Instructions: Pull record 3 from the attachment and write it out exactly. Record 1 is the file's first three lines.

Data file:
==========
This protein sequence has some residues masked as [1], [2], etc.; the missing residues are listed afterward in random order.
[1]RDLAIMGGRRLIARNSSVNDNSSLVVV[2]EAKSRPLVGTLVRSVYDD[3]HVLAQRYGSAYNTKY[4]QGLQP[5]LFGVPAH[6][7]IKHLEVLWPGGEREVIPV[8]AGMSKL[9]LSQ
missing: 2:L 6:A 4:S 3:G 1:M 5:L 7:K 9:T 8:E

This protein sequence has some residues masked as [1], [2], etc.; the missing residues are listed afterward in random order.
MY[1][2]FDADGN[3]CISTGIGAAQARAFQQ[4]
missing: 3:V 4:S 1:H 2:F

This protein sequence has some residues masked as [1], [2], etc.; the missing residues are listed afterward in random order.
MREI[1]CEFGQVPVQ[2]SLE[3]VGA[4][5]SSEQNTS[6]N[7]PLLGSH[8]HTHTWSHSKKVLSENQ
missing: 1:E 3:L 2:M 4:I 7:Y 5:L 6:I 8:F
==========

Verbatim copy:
This protein sequence has some residues masked as [1], [2], etc.; the missing residues are listed afterward in random order.
MREI[1]CEFGQVPVQ[2]SLE[3]VGA[4][5]SSEQNTS[6]N[7]PLLGSH[8]HTHTWSHSKKVLSENQ
missing: 1:E 3:L 2:M 4:I 7:Y 5:L 6:I 8:F